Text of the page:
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Charlotte (26 Nov 2006 - 29 May 07)

Charlotte_medium

In March 2006 we found out I was pregnant. The pregnancy was not planned and came as a total shock to both of us and it was around the eight week mark I began suffering from all day sickness.

I was sick with my daughter Faith right through the pregnancy so I was not surprised I was feeling so unwell. I gradually got worse and soon was unable to even keep water down. At that stage I was taken in to hospital and put on a drip for two days, a scan showed the baby looked fine. I was given anti sickness drugs and sent home. 

By the time I went for the detailed scan at 21 weeks I was feeling much better. Charlie and I decided it would be nice if his mum accompanied me to the detailed scan. I was looking forward to seeing our baby, trying to work out whether baby was a he or a she. It never crossed my mind that they would find any problems. During the scan the woman explained that she thought it best a doctor have a look. The doctor then finished the scan and we were asked to the day ward as they needed to talk with us. Eventually the doctor came in and explained that the baby had cysts on the brain, a ventricular septal defect (VSD) and clenched hands which all pointed to trisomy 18. I was in total shock. When they told me the outlook was bad I just wanted to get a termination then. We were booked in for a test the following week to confirm the diagnosis. That night I just cried and cried hoping that none of this was happening, hoping I would just miscarry. The midwife handed me a book from Ark explaining the process of termination and in it was the contact number for soft.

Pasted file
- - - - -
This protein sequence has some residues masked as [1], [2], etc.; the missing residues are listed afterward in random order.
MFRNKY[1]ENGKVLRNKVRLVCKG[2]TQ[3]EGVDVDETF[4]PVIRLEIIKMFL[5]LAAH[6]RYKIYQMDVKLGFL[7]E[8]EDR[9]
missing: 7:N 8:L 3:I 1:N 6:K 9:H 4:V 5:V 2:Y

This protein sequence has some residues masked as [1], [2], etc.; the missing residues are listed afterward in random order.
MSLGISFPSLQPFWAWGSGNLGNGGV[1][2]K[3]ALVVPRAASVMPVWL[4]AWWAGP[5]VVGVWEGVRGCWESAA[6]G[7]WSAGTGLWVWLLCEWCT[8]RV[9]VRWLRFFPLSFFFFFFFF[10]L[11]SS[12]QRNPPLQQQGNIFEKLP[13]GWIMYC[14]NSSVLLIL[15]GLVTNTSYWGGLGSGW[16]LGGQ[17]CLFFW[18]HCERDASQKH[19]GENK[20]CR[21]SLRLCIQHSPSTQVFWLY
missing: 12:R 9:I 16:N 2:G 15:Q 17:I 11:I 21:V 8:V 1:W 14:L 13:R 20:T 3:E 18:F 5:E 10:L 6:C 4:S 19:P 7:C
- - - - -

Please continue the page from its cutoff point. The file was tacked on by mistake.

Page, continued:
By the following day I was starting to feel a bit different. This baby was kicking and kicking and what they said didn’t make sense. For a baby that was so ill she was doing a lot of moving. Charlie commented was termination the answer? What about letting nature take its course? The following day I finally looked up trisomy18 on the internet. We realised that yes the baby could die but could also live. If there was a one percent chance then there was still a chance.

On the day of the test, we explained to the doctors how we were feeling and that we were thinking it best to carry on and let nature take its course. They explained the importance of the test as they felt it was best for the baby. We were told that if the baby did not have trisomy 18 then the heart specialists at Glasgow would become involved but the specialists would not see us until trisomy 18 was ruled out. We were not happy with this. We were not keen taking the test for fear of miscarrying. The specialists at Glasgow were contacted and did agree to see us. They told us the outcome was very poor if they baby had trisomy 18 and the chances were the baby would not survive the birth. I just couldn’t accept this, as all she did was kick.

At 23 weeks we decided to take the test. The following Tuesday I got a phone call to say the results were back and that we had to go in to the hospital. We were just devastated but in a way it was a relief as we knew what condition our baby had. At this point she became Charlotte. I remember feeling so alone. While other mothers were preparing nurseries, I was trying to prepare my self knowing we were going to lose our child. Charlie commented that he could not imagine feeling those kicks constantly. Simple things like going to Asda and seeing the baby section were a challenge. Were we to buy things? I remember visiting the local graveyard as I wanted to know where the she would eventually go. It was something that I felt I had to prepare for.